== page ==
I want the same from you guys. I want to use this week to get to know who you are. I want you to participate, and not just two or three of you. I've seen the traffic numbers. I know there are a vast majority of you who are frequently silent, and I would love to see that change. I always feel like things work better when I don't view "you" as an impersonal mass, but as individuals. I want your feedback, and even when I don't like the feedback or when it's hard for me to hear, I do take it seriously. I may not work for you in the sense that any of you sign my paycheck, but I do work for you in the sense that none of what I write matters if there are no readers out there to appreciate it or engage with it.
One thing I've heard a few times recently is that there are things some of you want that you aren't getting from the site. On a recent Saturday night, I was at home and working, and I decided to read a draft of the "Robocop" remake. Now, I don't do script reviews anymore. I haven't done that in several years, and one of the conversations I had with Greg Ellwood when I first signed up to join the HitFix team is that many of the types of things I did at Ain't It Cool were going to be left behind, that they wouldn't fit into the overall editorial thrust of HitFix. I was happy to make the shift, too. Things change and evolve over time, and the work I do now isn't nearly as intrusive as it was at Ain't It Cool. We absolutely dropped ourselves into the process at that site, and there were many people who hated or resented that, who felt we had no right at all to do so. There were just as many people who considered that the most exciting thing about Ain't It Cool, and they miss it now.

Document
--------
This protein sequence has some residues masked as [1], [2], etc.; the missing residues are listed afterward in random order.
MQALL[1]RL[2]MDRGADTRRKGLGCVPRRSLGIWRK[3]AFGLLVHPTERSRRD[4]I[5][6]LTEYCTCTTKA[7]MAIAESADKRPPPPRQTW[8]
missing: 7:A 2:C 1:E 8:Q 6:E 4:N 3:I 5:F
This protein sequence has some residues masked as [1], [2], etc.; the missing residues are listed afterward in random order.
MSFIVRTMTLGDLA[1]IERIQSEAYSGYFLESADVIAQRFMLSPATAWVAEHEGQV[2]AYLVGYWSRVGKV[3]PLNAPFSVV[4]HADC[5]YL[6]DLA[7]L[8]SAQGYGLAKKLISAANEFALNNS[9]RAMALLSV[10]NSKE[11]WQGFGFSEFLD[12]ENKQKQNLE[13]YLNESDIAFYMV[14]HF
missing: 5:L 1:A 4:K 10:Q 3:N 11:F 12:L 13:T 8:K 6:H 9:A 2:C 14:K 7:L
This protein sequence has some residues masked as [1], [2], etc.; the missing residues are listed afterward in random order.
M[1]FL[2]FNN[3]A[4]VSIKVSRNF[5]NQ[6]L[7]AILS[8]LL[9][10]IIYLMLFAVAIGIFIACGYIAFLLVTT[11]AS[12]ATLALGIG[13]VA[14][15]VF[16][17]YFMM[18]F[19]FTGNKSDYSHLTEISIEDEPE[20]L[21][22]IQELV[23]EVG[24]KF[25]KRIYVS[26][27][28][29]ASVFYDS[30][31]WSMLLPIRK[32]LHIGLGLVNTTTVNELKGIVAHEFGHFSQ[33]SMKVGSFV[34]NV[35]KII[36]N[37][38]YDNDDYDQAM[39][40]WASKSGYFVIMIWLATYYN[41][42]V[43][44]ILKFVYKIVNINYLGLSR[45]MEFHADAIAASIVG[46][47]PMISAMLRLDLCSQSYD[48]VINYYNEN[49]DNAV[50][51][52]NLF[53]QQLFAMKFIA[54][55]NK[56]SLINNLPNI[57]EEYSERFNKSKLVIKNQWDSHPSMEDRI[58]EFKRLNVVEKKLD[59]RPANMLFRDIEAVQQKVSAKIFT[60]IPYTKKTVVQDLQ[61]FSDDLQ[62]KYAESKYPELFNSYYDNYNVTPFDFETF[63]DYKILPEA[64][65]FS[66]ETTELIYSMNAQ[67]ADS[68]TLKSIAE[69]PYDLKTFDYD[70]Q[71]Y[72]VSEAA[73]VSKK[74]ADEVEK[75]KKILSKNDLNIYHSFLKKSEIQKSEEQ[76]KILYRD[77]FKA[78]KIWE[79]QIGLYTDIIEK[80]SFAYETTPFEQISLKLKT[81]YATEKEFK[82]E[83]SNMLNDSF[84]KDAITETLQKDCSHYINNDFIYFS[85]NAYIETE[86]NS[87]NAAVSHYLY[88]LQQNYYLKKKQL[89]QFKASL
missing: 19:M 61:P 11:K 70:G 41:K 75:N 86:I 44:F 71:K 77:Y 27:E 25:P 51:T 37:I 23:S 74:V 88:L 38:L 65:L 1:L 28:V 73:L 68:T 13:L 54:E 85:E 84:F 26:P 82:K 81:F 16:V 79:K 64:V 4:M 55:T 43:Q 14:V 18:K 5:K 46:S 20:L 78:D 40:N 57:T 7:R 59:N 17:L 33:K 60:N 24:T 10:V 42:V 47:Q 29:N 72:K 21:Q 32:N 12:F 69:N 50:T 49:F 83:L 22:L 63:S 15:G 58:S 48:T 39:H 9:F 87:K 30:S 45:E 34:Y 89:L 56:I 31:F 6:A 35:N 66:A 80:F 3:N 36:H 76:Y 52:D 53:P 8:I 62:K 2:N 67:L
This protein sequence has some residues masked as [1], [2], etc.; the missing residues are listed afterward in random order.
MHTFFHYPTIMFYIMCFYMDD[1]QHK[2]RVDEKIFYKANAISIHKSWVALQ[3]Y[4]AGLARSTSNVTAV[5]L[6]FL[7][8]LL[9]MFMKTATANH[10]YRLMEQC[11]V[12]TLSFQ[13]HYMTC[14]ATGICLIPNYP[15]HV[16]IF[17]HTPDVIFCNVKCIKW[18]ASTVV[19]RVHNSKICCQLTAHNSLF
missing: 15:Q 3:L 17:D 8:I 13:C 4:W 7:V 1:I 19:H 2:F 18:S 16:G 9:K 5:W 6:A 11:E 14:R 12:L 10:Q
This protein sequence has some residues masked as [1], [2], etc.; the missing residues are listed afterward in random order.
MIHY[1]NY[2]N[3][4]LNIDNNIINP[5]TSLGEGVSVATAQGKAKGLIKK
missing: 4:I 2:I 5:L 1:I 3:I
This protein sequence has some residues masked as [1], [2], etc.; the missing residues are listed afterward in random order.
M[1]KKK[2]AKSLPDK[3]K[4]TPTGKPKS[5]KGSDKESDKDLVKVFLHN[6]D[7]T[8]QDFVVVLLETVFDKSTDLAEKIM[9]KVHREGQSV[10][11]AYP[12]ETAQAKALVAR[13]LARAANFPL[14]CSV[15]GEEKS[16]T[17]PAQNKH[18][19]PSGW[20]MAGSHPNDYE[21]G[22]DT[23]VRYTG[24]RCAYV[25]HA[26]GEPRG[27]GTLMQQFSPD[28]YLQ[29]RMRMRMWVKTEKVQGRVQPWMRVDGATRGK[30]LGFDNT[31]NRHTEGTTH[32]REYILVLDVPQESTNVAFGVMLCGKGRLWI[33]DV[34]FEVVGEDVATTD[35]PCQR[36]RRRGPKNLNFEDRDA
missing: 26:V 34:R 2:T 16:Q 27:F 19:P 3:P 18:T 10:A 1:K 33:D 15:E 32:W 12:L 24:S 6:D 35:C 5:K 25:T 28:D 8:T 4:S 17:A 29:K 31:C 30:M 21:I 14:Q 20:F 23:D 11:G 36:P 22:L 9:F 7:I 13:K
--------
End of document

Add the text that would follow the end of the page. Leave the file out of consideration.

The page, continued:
As I read that "Robocop" script, I ended up Tweeting about some of the details and some of the things that really turned me off about it. I wouldn't call it anything like a "script review," because I wasn't treating it as anything formal. I guess I shouldn't have been surprised, but when I woke up the next day, dozens of sites had picked up my Tweets, collected them, and published them as news. It ended up causing quite a bit of turmoil, and there were some behind-the-scenes events this week that illustrated to me just how fast and how far this sort of thing travels these days.